Bolívar's Delirium over Chimborazo, 1822
[extracted from pp. 238-240 of the Slatta and de Grummond biography of Bolívar.]
One October night at Loja, some 166 miles south of Riobamba, Bolívar had been inspecting patriot defenses, given that the Peruvian border lay just one hundred miles further south. After he finished his rounds, he went to bed and a feverish delirium engulfed him. When he awoke, Bolívar wrote "Mi Delirio sobre el Chimborazo" ("My Delirium over Chimborazo.") The earliest known copy of the writing is dated Loja, October 13, 1822. This translation comes from T. R. Ybarra, The Passionate Warrior, pages 252-54].
I came, wrapped in the mantle of the dawn, from where the mighty Orinoco pays its tribute to the god of the waters. I had visited the enchanted springs of the Amazon, and I wished to climb the watch-tower of the world. I sought the footsteps of La Condamine, of Humboldt. Boldly I followed them, nothing could hold me back.
I reached the glacial regions, where the air was so thin that I could scarcely breathe. Never before had human foot trodden the diamond crown placed by the Eternal Father on the lofty brow of the King of the Andes. "Wrapped in this mantle," I exclaimed, "which has served as my banner, I have traversed the infernal regions, crossed rivers and seas, climbed the shoulders of the Andes. Under the feet of Colombia, the Earth has flattened itself, and Time himself has been unable to check the march of Liberty. The goddess of war has been humbled by the light of dawn--wherefore, then, should I not be able to trample upon the white hairs of Chimborazo, giant of the earth; wherefore not; I will!"
Impelled by a spirit of violence hitherto unknown to me, that appeared to me divine, I left behind the footsteps of Humboldt and set out to climb beyond the eternal belt of cloud shrouding Chimborazo. As if driven forward by this unknown spirit within me, I reached the summit; and, as I touched with my head the pinnacle of the firmament and saw at my feet a yawing abyss, I fell in a swoon.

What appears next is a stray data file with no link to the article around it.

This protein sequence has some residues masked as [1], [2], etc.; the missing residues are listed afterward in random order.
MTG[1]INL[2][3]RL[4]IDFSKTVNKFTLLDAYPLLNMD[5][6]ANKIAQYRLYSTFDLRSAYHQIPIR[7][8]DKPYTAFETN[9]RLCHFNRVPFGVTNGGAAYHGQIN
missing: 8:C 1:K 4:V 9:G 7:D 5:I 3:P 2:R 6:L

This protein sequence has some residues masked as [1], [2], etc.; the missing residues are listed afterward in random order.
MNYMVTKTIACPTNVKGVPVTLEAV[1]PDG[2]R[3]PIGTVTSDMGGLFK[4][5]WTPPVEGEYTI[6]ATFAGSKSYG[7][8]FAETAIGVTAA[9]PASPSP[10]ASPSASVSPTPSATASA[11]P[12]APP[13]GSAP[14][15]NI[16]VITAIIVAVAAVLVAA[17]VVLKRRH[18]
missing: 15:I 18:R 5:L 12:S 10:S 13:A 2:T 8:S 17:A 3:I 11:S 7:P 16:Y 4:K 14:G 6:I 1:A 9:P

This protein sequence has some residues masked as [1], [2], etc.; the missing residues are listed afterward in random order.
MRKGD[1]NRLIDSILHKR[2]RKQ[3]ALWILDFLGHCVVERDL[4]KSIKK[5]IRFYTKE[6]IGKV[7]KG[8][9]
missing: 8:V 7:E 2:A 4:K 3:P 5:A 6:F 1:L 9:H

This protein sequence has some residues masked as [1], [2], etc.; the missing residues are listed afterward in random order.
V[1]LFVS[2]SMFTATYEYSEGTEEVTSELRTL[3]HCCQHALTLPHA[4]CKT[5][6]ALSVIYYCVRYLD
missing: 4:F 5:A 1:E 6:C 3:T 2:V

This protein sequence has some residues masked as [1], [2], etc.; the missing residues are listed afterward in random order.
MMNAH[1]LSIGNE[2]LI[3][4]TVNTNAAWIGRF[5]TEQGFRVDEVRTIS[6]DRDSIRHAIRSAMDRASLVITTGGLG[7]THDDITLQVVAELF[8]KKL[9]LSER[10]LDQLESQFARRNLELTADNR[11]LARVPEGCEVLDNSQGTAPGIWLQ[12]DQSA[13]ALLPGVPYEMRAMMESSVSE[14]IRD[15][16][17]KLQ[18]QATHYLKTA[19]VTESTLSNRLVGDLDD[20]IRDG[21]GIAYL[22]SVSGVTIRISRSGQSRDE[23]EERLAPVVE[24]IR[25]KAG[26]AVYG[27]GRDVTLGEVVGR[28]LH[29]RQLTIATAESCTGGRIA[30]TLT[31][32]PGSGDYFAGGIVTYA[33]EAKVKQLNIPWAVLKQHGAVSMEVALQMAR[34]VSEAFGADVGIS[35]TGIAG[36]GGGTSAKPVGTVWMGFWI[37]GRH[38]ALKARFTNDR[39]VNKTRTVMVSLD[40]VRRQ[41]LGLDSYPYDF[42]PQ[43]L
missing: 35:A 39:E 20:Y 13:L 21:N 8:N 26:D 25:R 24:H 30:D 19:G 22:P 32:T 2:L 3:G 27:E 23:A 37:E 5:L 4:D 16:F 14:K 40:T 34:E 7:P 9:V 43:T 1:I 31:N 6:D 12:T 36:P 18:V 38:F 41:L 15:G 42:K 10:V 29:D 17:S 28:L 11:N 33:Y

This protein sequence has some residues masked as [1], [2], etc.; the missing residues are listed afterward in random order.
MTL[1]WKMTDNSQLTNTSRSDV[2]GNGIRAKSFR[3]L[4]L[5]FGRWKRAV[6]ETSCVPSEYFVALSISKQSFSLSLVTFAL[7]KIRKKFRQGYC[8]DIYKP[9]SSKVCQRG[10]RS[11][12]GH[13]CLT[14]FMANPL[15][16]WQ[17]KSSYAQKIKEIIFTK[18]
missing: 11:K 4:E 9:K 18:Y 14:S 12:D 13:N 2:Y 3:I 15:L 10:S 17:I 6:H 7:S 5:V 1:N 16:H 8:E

Feverish delirium engulfed my mind. I felt as if inflamed by strange, supernatural fire. The God of Colombia had taken possession of me.
Suddenly Time stood before me--in the shape of a venerable old man, bearing the weight of all the centuries, frowning, bent, bald, wrinkled, a scythe in the hand.
"I am the Father of the Centuries! I am the Guardian of fame and the secrets of life. My Mother was Eternity; the limits of My Empire are the Infinite. For me there is no tomb, because I am more powerful than Death. I gaze upon the Past, the Future, and through my hands goes the Present. Why think vain thoughts, you of the human race, whether you be young or old, sunk in obscurity or cast in heroic mold?
"Think you that this universe of yours is anything, that to fight your way to eminence on an atom of creation is to raise yourselves? Think you that the infinitesimal moments you call centuries can serve for measuring my secrets? Think you that holy truth has been vouchsafed to you? Think you in your madness that your actions have any value in my eyes? All about you is less than a dot in the presence of the Infinite, who is my brother!"
Filled with terror, I replied: "Surely, oh Time! the miserable mortal who has climbed this high must perish! All men have I surpassed in good fortune, for I have raised myself above all. The earth lies at my feet; I touch Eternity; beneath me I feel the throbbing of Hell; beside me I contemplate radiant planets, suns of infinite dimensions. I gaze upon the realms of space which enclose matter; I decipher, on your brow, the history of the past and the thoughts of Destiny."
"Man!" spake Time to me. "Observe! Learn! Preserve before your mind what you have seen, trace for your fellow men the picture of the physical universe, of the moral universe. Hide not the secrets which Heaven has revealed to you! Speak the Truth to mankind!"
The phantom disappeared. Speechless, stupefied, unconscious, I lay for a long time stretched out upon the enormous diamond which served me for a couch. Finally, the ringing voice of Colombia summoned me. I returned to life! Rising to my feet, I opened with my fingers my heavy eyelids, became a man once more, wrote down what I had heard and seen in my Delirium!"
The dream, the images, the audacity fit well with the mystical Bolívar's complex personality when awake. Why should he be different when delirious? He had conversed with Time! Why not? What mortal was his equal? Seemingly purified of his fears and doubts, he resumed the heavy burden of leading his people to freedom.